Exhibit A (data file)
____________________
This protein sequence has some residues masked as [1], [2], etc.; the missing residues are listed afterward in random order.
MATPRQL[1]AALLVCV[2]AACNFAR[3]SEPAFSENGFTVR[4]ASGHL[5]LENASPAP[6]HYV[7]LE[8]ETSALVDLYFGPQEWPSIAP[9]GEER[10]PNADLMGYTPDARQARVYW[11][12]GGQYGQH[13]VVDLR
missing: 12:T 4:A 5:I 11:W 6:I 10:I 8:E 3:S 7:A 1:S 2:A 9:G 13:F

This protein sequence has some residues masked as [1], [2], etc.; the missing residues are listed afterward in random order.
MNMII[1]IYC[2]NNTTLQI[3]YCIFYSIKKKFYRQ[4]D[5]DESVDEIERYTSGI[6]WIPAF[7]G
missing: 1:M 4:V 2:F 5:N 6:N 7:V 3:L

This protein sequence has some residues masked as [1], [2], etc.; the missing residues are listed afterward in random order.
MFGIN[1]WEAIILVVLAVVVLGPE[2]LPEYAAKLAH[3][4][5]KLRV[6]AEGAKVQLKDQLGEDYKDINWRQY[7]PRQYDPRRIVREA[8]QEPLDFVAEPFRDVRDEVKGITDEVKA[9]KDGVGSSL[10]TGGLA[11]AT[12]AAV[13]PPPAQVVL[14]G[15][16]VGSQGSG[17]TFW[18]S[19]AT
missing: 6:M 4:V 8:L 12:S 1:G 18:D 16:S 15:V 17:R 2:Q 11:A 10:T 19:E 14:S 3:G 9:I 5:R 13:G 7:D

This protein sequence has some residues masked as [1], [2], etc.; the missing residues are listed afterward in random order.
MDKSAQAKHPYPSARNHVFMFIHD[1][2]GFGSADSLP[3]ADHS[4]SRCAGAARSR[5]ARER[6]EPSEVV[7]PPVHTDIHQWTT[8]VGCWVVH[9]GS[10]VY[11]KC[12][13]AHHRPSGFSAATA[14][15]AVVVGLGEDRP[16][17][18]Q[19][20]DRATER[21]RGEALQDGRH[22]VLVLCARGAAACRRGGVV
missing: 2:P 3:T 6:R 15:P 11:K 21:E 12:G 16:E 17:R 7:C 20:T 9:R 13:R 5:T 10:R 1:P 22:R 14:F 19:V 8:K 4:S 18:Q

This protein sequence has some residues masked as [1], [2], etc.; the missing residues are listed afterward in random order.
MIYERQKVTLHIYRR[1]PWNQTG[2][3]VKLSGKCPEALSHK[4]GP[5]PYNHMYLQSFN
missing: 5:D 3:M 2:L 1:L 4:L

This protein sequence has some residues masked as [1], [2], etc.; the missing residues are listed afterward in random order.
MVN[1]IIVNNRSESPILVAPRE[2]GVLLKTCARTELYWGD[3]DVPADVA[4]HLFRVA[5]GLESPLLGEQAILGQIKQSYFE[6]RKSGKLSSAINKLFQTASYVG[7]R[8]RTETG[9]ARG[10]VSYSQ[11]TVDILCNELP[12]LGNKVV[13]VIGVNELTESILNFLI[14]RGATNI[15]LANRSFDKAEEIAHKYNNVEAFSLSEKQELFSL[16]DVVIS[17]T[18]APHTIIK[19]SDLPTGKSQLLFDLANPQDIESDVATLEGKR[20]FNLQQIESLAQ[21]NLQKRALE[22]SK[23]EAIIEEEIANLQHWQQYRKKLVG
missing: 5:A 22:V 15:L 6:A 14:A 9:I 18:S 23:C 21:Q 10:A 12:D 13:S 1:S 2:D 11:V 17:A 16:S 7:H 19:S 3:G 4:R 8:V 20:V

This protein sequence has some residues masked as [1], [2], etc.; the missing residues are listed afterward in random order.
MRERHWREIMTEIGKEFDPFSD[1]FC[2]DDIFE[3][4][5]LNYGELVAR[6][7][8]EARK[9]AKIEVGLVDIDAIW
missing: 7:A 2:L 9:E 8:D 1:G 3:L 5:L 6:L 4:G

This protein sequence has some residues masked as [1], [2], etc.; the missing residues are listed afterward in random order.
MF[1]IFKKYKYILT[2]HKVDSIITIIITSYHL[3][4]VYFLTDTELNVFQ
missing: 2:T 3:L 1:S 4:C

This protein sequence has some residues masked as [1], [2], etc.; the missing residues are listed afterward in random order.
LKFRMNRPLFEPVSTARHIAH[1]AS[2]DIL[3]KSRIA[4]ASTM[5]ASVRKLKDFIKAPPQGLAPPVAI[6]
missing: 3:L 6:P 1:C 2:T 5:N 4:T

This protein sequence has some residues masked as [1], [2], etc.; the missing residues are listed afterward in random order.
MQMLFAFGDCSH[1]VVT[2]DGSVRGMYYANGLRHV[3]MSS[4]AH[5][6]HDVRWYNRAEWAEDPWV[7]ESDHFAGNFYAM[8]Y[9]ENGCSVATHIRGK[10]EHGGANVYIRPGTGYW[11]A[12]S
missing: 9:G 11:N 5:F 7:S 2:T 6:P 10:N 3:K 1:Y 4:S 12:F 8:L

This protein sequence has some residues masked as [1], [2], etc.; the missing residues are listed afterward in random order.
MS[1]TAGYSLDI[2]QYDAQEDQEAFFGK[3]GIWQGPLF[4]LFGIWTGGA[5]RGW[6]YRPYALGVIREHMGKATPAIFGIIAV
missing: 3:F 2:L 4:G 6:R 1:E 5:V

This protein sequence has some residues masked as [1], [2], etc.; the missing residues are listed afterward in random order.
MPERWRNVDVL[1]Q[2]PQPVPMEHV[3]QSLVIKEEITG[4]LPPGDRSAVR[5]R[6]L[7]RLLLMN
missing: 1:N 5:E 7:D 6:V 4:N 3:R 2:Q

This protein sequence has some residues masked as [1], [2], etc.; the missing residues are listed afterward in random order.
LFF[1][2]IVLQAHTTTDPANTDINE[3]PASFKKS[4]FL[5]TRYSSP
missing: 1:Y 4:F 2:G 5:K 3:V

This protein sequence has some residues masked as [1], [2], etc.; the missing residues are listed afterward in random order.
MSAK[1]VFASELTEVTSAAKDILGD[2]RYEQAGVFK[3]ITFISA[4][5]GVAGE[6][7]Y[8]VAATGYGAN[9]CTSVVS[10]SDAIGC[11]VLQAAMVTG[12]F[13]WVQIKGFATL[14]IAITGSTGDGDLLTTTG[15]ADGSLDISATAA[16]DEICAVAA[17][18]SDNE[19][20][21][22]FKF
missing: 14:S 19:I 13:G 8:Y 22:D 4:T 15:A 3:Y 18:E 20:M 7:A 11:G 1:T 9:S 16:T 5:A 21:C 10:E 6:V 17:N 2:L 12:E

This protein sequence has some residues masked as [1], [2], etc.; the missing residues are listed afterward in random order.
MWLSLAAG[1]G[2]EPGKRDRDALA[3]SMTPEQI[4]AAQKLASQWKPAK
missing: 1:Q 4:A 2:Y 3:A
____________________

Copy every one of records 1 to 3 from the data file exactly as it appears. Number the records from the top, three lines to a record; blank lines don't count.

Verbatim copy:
This protein sequence has some residues masked as [1], [2], etc.; the missing residues are listed afterward in random order.
MATPRQL[1]AALLVCV[2]AACNFAR[3]SEPAFSENGFTVR[4]ASGHL[5]LENASPAP[6]HYV[7]LE[8]ETSALVDLYFGPQEWPSIAP[9]GEER[10]PNADLMGYTPDARQARVYW[11][12]GGQYGQH[13]VVDLR
missing: 12:T 4:A 5:I 11:W 6:I 10:I 8:E 3:S 7:A 1:S 2:A 9:G 13:F

This protein sequence has some residues masked as [1], [2], etc.; the missing residues are listed afterward in random order.
MNMII[1]IYC[2]NNTTLQI[3]YCIFYSIKKKFYRQ[4]D[5]DESVDEIERYTSGI[6]WIPAF[7]G
missing: 1:M 4:V 2:F 5:N 6:N 7:V 3:L

This protein sequence has some residues masked as [1], [2], etc.; the missing residues are listed afterward in random order.
MFGIN[1]WEAIILVVLAVVVLGPE[2]LPEYAAKLAH[3][4][5]KLRV[6]AEGAKVQLKDQLGEDYKDINWRQY[7]PRQYDPRRIVREA[8]QEPLDFVAEPFRDVRDEVKGITDEVKA[9]KDGVGSSL[10]TGGLA[11]AT[12]AAV[13]PPPAQVVL[14]G[15][16]VGSQGSG[17]TFW[18]S[19]AT
missing: 6:M 4:V 8:L 12:S 1:G 18:D 16:S 15:V 17:R 2:Q 11:A 10:T 19:E 14:S 3:G 9:I 5:R 13:G 7:D